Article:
In Baltimore County, Sen. Norm Stone (D), who has surpassed his 50th year of service, is widely expected to step down, though he hasn’t said anything definitive yet. Del. John Olszewski Jr. (D) is the heir-apparent.

In Howard County, Sen. James Robey (D), who will be 73 next year, is considered a better than even bet to retire. His departure would create an opportunity for Del. Guy Guzzone (D) or Howard Councilman Calvin Ball (D) — both of whom are also eyeing the county executive race.

Although all three seem to be seeking another term at the moment, three septuagenarian women need to be on retirement watch, just by virtue of their ages: Sens. Jennie Forehand (D) and Karen Montgomery (D) in Montgomery County, and Sen. Delores Kelley (D) in Baltimore County. Even if Forehand decides to seek a sixth term next year, she could face a tough Democratic primary challenge — possibly from Del. Luiz Simmons or maybe in a rematch with former Del. Cheryl Kagan, who Forehand beat by just 350 votes in 2010.

Also worth watching: Does Sen. David Brinkley (R) try to run for Congress again? Has Sen. Bryan Simonaire (R) ruled out running for Anne Arundel County executive?

Meanwhile, several senators could face peril in their respective primaries.

Former Montgomery Del. Saqib Ali (D), who lost to Sen. Nancy King (D) by about 250 votes in 2010, is determined to try again next year. In a newly configured Baltimore County/City district, Del. Shirley Nathan-Pulliam (D) is expected to take on Sen. Verna Jones-Rodwell (D).

In Baltimore City, Sen. Bill Ferguson (D), who ended Sen. George Della’s long political career in 2010, is almost certain to face a serious primary challenge from someone affiliated with the Della camp — maybe even Della himself. Former state Sen. John Pica has also talked of returning to politics and challenging Ferguson.

In Montgomery County, Senate Majority Leader Rob Garagiola (D), who’s had a tumultuous year, could find himself with a tough challenge on his hands — even though he’s sitting on $71,000 in his campaign account, and even though none of the delegates in his district is likely to take him on.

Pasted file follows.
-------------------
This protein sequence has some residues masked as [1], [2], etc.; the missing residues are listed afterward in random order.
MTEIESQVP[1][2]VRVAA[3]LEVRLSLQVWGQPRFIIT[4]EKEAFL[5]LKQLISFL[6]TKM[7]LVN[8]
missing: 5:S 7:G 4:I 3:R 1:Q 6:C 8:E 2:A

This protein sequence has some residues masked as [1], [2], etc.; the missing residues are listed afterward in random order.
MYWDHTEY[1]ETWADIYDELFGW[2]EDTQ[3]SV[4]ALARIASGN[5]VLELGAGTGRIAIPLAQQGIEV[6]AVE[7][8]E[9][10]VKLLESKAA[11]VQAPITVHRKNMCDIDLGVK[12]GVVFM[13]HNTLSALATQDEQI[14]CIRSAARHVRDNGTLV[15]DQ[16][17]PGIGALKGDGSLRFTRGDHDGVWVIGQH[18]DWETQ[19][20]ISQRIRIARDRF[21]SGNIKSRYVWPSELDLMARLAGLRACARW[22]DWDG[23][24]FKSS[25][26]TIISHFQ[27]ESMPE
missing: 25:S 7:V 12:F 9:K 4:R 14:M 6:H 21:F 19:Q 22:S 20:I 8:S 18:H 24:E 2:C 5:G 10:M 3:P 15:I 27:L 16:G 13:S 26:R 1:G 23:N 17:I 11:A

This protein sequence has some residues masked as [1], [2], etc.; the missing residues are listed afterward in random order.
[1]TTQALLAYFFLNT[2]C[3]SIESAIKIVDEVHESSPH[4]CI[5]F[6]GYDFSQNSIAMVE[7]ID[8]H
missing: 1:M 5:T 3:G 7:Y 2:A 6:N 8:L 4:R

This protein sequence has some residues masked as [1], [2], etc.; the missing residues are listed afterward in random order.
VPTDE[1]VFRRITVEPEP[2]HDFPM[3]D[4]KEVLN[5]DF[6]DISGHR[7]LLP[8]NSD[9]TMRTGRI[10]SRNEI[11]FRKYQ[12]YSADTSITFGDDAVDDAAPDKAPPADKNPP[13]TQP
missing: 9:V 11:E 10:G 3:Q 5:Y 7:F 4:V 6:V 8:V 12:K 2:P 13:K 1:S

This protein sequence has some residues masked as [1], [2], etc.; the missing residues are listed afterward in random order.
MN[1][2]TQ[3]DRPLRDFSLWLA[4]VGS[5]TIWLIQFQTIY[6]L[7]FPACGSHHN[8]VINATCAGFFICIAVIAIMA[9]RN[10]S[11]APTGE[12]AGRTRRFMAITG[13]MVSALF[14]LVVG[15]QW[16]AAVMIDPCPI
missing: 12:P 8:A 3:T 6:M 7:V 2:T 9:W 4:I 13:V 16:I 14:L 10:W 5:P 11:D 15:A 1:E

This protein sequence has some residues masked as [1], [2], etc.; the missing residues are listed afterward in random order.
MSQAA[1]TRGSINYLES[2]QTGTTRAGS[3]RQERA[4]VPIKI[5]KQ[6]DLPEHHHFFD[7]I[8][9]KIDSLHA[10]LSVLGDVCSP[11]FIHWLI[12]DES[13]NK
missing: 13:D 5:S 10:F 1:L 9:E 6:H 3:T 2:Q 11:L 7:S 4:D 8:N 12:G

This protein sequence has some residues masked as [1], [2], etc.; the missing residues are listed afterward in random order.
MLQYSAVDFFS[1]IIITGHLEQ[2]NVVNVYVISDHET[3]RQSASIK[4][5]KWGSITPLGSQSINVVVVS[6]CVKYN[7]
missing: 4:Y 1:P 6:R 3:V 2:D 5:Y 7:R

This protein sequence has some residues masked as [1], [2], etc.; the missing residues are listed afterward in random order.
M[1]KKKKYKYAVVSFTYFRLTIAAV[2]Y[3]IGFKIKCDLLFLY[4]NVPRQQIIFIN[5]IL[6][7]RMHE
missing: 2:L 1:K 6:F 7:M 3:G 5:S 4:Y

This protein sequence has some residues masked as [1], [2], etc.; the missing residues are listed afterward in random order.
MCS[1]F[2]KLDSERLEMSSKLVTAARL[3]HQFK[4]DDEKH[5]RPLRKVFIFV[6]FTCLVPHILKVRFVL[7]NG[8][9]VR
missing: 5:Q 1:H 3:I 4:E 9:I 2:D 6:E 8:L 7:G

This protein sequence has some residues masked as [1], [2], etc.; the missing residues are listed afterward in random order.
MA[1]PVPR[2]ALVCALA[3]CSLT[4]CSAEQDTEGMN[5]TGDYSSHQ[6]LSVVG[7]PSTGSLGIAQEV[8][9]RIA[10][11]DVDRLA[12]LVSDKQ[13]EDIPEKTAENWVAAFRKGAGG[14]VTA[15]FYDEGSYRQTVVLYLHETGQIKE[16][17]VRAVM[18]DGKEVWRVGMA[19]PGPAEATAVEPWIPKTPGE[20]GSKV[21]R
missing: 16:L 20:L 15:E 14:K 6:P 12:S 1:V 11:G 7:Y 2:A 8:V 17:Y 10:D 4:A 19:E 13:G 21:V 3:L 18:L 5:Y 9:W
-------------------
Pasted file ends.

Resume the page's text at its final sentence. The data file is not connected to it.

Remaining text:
In Prince George’s County, there’s talk that Del. Jay Walker (D) may challenge Sen. Anthony Muse (D). And Muse, whose ego knows no bound, could be running for any number of offices next year, if the spirit moves him. He’ll be sure to fail to file the necessary campaign finance reports, whatever he does (is anyone at the state Board of Elections paying attention?).

And in an adjoining district, scandal-stained Sen. Ulysses Currie (D) ought to be attracting a strong challenger — even though none of the delegates in his district seems inclined to do so. Surely someone out there could run an effective campaign against Currie – despite the $100,000 in his campaign account.

All the clichés about a few months being a lifetime in politics apply here. Some senators we’re not even thinking about now may choose to move on, for one reason or another. Some aggressive challenger we haven’t even heard of yet may target an incumbent who, for all appearances, looks perfectly safe, but may turn out to have a glass jaw. So there may even be more change possible than we can imagine right now.

But even if there is almost 100 percent turnover in the Maryland Senate come 2015, one thing is for certain: Mike Miller will still be in charge.

Josh Kurtz is editor of Environment & Energy Daily, a Capitol Hill publication. He can be reached at

Recent Center Maryland columns by Josh Kurtz:

Montgomery Councilmember Seeks Investigation Into Anonymous Web Attack

Peter Principle

Louie, Louie

Inside Out, Outside In?